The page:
FIG. 1 is a partial elevational view of a horizontal turret lathe during a grooving operation showing alternative positions of the accelerometer.
FIG. 2 is a close-up view of groove tool showing the grooving operation.
FIG. 3 is a block diagram of the groove tool break detection logic and system and shows a unipolar vibration signal of a groove tool break event which results in a tool break alarm.
FIGS. 4-6 are block diagrams of detailed portions of the block diagram of FIG. 3.
FIG. 7 shows the sampled signal, the "running mean" window and the suspicion counter window.
FIGS. 8-11 illustrate several processed analog vibration signals; the first two represent minor tool break events or spurious noise and do not result in an alarm, and the second two contain major groove tool break event signatures and trigger an alarm.
FIG. 12 shows a representation of an analog signal of a groove tool machining process with a major break event.
FIG. 13 illustrates a processed analog vibration signal of a ceramic tool break event having a downward going slope not seen in groove tool breaks.DETAILED DESCRIPTION OF THE INVENTION
Groove cutting inserts of metal-cutting lathes break under a variety of different machining conditions and these tool break events produce a variety of different vibration signal signatures. Some of the machining conditions that affect the nature of the tool break vibration signature and spurious noise characteristics are the type and precise composition of the insert material, the shape of the insert and other geometry factors, methods of mounting the insert in the tool holder including material and geometry of the groove tool seat and use of a chip breaker; chatter; depth of cut, feed rate and spindle speed; roughness of the workpiece surface, including surface scale and previously machined holes; workpiece material; and cut discontinuities at the inside and outside corners. The machine tool monitor according to the present invention, analyzes the vibration signal and separates those signal signatures caused by significant groove tool break events from those caused by either spurious noise sources or insignificant tool break events.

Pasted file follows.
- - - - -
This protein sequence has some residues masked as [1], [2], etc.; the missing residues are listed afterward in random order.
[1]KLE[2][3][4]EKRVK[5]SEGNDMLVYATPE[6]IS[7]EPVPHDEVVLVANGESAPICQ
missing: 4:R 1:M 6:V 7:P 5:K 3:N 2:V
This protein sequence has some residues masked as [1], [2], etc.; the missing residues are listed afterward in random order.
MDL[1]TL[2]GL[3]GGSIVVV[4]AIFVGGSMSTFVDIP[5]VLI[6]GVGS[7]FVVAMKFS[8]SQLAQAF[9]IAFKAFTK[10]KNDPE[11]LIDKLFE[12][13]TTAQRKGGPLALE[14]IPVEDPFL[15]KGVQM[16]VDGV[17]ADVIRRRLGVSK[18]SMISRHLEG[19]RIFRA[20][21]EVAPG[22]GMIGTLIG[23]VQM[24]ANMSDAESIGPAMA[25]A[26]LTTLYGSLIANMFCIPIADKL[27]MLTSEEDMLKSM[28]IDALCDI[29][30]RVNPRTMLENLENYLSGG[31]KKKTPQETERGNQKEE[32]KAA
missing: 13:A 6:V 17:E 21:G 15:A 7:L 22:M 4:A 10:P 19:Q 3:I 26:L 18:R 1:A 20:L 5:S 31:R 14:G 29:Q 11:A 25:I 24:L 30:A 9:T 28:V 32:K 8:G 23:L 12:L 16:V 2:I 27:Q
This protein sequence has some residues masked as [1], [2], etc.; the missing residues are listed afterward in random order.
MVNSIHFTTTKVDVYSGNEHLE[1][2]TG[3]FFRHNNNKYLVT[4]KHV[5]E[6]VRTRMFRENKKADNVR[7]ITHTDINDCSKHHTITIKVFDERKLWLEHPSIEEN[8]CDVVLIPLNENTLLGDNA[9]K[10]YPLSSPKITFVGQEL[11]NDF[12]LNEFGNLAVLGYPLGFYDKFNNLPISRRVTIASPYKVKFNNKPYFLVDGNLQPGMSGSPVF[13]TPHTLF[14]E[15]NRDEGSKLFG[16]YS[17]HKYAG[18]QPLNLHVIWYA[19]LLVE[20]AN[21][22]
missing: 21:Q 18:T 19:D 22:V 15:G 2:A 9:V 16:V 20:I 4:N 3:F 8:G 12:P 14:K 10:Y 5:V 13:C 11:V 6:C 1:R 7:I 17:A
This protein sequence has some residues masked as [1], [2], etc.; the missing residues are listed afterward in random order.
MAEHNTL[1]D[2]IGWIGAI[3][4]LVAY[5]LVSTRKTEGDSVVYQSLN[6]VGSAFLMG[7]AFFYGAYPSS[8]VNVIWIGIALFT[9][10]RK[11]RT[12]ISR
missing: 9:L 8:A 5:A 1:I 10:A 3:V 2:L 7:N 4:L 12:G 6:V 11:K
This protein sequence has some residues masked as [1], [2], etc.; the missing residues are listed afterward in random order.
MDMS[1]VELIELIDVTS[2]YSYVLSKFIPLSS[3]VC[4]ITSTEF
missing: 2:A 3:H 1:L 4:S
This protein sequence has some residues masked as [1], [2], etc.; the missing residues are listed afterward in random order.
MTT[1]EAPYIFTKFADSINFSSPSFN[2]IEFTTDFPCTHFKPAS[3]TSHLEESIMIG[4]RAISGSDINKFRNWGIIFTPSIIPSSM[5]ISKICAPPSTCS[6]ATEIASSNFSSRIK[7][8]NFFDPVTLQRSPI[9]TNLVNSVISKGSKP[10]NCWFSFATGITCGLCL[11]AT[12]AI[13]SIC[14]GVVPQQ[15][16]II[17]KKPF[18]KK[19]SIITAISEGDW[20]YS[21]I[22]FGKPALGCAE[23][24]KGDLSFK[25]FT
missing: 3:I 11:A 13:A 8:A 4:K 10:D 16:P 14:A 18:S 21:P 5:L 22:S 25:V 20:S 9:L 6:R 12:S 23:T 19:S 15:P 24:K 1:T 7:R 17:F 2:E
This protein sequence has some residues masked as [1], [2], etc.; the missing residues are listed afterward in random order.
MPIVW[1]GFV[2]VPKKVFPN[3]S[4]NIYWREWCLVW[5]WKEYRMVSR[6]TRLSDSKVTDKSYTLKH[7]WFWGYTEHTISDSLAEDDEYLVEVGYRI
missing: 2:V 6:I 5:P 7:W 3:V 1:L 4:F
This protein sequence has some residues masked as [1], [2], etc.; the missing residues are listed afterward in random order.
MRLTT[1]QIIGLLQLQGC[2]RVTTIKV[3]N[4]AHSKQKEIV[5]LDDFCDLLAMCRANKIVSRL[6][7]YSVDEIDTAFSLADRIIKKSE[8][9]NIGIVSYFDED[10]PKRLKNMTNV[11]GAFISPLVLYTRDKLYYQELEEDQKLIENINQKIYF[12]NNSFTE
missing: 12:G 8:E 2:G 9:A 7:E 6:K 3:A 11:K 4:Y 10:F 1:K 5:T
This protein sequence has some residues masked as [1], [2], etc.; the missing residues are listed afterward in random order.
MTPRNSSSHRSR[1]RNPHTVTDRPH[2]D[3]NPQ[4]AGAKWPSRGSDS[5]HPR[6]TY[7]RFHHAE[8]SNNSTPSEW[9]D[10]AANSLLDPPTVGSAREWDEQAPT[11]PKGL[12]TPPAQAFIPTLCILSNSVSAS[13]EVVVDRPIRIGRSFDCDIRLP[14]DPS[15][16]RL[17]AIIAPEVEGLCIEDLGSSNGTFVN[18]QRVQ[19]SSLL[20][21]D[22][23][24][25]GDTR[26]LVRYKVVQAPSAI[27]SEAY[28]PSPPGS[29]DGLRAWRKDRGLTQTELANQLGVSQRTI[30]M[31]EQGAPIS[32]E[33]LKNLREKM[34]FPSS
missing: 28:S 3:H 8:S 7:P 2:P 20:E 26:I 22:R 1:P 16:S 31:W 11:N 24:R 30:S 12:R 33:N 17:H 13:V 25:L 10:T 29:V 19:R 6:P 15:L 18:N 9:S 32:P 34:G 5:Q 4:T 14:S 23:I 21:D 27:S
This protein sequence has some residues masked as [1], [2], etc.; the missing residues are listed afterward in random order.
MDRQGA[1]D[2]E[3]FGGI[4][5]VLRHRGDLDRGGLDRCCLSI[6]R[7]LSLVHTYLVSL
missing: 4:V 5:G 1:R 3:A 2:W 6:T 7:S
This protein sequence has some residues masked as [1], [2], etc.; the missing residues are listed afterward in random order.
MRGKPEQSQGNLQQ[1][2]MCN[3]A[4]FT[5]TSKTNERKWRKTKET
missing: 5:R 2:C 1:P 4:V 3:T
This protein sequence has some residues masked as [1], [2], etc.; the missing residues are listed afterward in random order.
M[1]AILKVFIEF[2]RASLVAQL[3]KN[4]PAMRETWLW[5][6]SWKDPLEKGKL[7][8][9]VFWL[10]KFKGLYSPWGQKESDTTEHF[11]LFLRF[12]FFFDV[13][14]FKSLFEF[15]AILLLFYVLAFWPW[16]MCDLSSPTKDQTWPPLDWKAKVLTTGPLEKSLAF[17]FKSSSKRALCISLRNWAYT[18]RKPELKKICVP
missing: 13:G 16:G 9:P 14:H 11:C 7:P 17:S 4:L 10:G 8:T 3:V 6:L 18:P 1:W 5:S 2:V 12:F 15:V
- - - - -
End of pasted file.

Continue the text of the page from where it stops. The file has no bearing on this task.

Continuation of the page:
In general, a groove tool break event produces a vibration signature with two parts, an acoustic emission in the form of one or more short spikes caused by the sudden cracking of the insert material, and a change in the cutting noise signal due to a change in the cutting conditions caused by the broken insert cutting differently from the unbroken insert. A description and analysis of the variety and types of tool breaks are fully explained in commonly assigned U.S. Pat. No. 4,636,779, issued to the inventor herein, the subject matter of which is hereby incorporated by reference.
FIG. 1 is a simplified drawing of a horizontal turret lathe which will be utilized to describe the invention, but it should be noted that the monitor of the present invention has applicability to other types of machine tools such as, for example, vertical turret lathes, milling machines, machining centers, and drills. The portion of the horizontal turret lathe illustrated has a machine frame 10, spindle shaft 11, chuck 12, fixture 13 for holding the workpiece 14, and an NC control station 15. A rotatable tool turret 16 has several tool posts 17 to support the tool holders 19 and groove cutting inserts 18, sometimes referred to herein as groove tools 18, or groove cutting tools 18.
The turret 16 is supported on a turret mount 29 which in turn has movement along the two cross slides 30. A vibration sensor 21 such as a broadband accelerometer is mounted on turret 16; thus a single sensor in a single mounting position can monitor any tool holder position the operator selects for the cutting operation. This mounting location provides a satisfactory signal-to-spurious-noise ratio even for grooving operations. Since the turret 16 can be rotated, and in many machines, only in one direction, the sensor cannot be electrically connected to stationary signal processing electronics through simple cables. A rotating electrical coupler 22 is one way of transferring the electrical signal outputted by the transducer. Optionally, another vibration sensor 23 is mounted on the cross slide 30 where no rotating coupler is required and tests have shown that good operation is obtained on some lathes.
FIG. 2 illustrates in detail a groove cutting insert or groove cutting tool 18 for cutting a groove 20 in workpiece 14 in a lathing operation where the groove cutting tool performs the cut from the side of the workpiece 14, rather than the end as is shown in FIG. 1. Workpiece 14 rotates on a lathe around rotation axis "A". For the start of the grooving operation, tool post 17, holding the groove cutting insert 18 in tool holder 19 by means of a set screw 22 or other holding means, is brought toward workpiece 14 so as to bring groove cutting insert 18 into contact with the workpiece 14.